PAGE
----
The judge's second reason for denying the motion to amend — that the original cause of action would be "radically changed" — does not seem to us substantial as applied to this case. Technically a cause of action on a judgment is not the same as the original cause of action which was merged in the judgment. But the fact that since a suit in equity was brought judgment has been recovered on the cause of action, or on one of the cause of action, included in the bill seems to fall within the class of facts that under general equity practice can be set up by supplemental bill in order that the final decree may respond to the facts existing at the time of its entry and cover the entire controversy without leaving anything outstanding. This principle may be applied in proper instances, even though the supplemental bill may contain what is technically a new cause of action, arising after the suit was brought, if the new cause of action grew out of circumstances forming the subject of the original bill. There are many illustrations in our decisions. Fordyce v. Dillaway, 212 Mass. 404, 411. Collins v. Snow, 218 Mass. 542, 545-546. Bartlett v. New York, New Haven Hartford Railroad, 226 Mass. 467, 471-472. Leavitt v. Dimond, 227 Mass. 216, 219. E. Kronman, Inc. v. Bunn Bros. Inc. 258 Mass. 562, 567-568. International Correspondence Schools v. Hunneman, 260 Mass. 198, 201. Richards v. Richards, 270 Mass. 113, 123. Atlantic National Bank v. Hupp Motor Car Corp. 300 Mass. 196, 202-203. See Bethlehem Fabricators, Inc. v. H.D. Watts Co. 286 Mass. 556, 569-570. When supplemental bills were done away with and simple amendments substituted by what is now Rule 21 of the rules of this court for the Regulation of Practice at Common Law and in Equity, 328 Mass. 714, and Rule 16 of the Superior Court (1932) the intent was merely to simplify the method of presenting the subject matter to the court. There was no intent to prevent the presentation of any matter by amendment that could formerly have been presented by supplemental bill or to subject so called "Amendments by Way of Supplemental Bill" to any limitations contained in the practice act relative to other kinds of amendments. See G.L. (Ter. Ed.) c. 231, § 51. Moreover, in view of the extreme liberality that prevails in this Commonwealth relative to amendments, we do not mean to imply that a proposed amendment merely setting up the fact that the cause of action originally declared upon has since been reduced to judgment cannot, for purposes of amendment, be found to be "for the cause for which . . . [the action] was intended to be brought" within the meaning of the quoted words as they appear in § 51. Standard Oil Co. of New York v. Y-D Supplies Co. 288 Mass. 453, 457. H.C. Miner Litho. Co. v. Wagner, 177 Mass. 404, 406-407. See Goodrich v. Bodurtha, 6 Gray, 323; Smith v. Palmer, 6 Cush. 513, 519.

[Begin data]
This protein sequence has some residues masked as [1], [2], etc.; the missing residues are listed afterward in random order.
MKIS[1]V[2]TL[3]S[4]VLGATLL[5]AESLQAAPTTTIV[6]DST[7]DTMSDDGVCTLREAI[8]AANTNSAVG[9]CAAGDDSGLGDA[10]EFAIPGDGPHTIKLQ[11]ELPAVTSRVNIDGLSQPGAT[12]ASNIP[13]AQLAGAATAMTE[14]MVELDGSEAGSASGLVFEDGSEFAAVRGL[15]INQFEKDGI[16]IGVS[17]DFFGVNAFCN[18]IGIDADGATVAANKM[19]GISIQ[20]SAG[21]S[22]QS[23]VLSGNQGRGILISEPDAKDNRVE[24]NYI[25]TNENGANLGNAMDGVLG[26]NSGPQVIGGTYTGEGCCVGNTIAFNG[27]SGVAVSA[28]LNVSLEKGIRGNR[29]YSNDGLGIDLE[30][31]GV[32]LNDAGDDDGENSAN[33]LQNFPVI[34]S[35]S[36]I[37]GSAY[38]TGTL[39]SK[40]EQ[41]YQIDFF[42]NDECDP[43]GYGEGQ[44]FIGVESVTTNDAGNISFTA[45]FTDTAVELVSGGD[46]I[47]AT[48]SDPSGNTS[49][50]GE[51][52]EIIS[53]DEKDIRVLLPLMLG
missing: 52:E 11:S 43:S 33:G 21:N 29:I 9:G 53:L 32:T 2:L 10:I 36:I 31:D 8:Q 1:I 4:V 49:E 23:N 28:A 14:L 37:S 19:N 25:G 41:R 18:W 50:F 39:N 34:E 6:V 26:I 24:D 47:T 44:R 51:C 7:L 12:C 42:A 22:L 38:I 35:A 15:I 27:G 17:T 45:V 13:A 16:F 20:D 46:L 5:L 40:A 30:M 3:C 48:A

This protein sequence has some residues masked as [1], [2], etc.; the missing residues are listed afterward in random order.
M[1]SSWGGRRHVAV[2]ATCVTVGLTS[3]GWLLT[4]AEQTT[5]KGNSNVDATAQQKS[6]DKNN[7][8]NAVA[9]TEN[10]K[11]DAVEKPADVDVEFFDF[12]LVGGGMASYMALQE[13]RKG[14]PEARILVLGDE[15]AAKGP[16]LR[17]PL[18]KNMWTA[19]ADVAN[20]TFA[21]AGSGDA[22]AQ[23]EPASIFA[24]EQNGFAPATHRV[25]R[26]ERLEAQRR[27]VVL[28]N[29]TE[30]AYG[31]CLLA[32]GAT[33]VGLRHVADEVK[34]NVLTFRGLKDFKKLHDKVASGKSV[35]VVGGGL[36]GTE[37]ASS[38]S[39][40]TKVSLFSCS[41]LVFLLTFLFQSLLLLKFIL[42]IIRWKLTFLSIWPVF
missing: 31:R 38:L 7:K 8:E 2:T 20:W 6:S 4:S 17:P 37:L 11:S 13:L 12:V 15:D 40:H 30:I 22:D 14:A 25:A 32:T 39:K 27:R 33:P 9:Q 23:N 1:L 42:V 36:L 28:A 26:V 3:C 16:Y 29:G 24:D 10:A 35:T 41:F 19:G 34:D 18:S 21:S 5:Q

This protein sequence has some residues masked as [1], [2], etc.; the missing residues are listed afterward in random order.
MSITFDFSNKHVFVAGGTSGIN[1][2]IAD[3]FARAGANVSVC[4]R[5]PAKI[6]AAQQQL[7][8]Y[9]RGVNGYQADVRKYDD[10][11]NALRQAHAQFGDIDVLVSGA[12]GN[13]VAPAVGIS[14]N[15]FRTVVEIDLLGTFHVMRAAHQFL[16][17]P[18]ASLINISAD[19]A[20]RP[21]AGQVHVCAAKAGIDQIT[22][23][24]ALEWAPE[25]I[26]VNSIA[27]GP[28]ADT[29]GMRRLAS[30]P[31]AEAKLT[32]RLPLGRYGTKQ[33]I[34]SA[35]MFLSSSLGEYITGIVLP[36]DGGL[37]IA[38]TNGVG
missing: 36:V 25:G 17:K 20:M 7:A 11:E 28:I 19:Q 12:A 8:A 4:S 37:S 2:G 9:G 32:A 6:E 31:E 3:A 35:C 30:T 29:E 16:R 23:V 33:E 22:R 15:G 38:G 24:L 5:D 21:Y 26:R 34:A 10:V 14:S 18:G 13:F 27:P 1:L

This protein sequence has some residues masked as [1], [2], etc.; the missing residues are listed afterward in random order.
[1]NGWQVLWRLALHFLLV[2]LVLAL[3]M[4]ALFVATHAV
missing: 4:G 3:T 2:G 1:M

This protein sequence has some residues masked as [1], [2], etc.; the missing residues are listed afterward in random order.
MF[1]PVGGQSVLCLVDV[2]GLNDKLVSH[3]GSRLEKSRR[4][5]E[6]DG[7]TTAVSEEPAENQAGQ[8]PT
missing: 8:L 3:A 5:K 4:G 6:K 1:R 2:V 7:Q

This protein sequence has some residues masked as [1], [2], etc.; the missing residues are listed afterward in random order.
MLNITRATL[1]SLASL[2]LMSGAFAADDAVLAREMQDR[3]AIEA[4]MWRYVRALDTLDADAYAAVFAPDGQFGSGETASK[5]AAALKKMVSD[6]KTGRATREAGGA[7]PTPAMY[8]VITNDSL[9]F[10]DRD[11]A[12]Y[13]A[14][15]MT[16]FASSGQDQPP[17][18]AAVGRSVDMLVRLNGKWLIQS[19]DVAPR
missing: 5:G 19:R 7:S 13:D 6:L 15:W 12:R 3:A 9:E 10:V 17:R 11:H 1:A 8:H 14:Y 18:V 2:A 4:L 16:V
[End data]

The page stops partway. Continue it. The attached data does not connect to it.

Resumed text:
But we are reminded that the allowance of amendments is discretionary with the trial judge. This is true. It is also true that in equity an appeal brings to this court questions of discretion as well as questions of law, although ordinarily much weight is given to the action of the trial judge. Old Colony Trust Co. v. Third Universalist Society of Cambridge, 285 Mass. 146, 151, and cases cited. Abbott v. Bean, 285 Mass. 474, 478-479. Long v. George, 296 Mass. 574, 579, and cases cited. D.J. Doyle Co. Pty. Ltd. v. Darden, 328 Mass. 288, 290. Furthermore, this court "upon any appeal" has "all the powers of amendment of the court below." G.L. (Ter. Ed.) c. 231, § 125.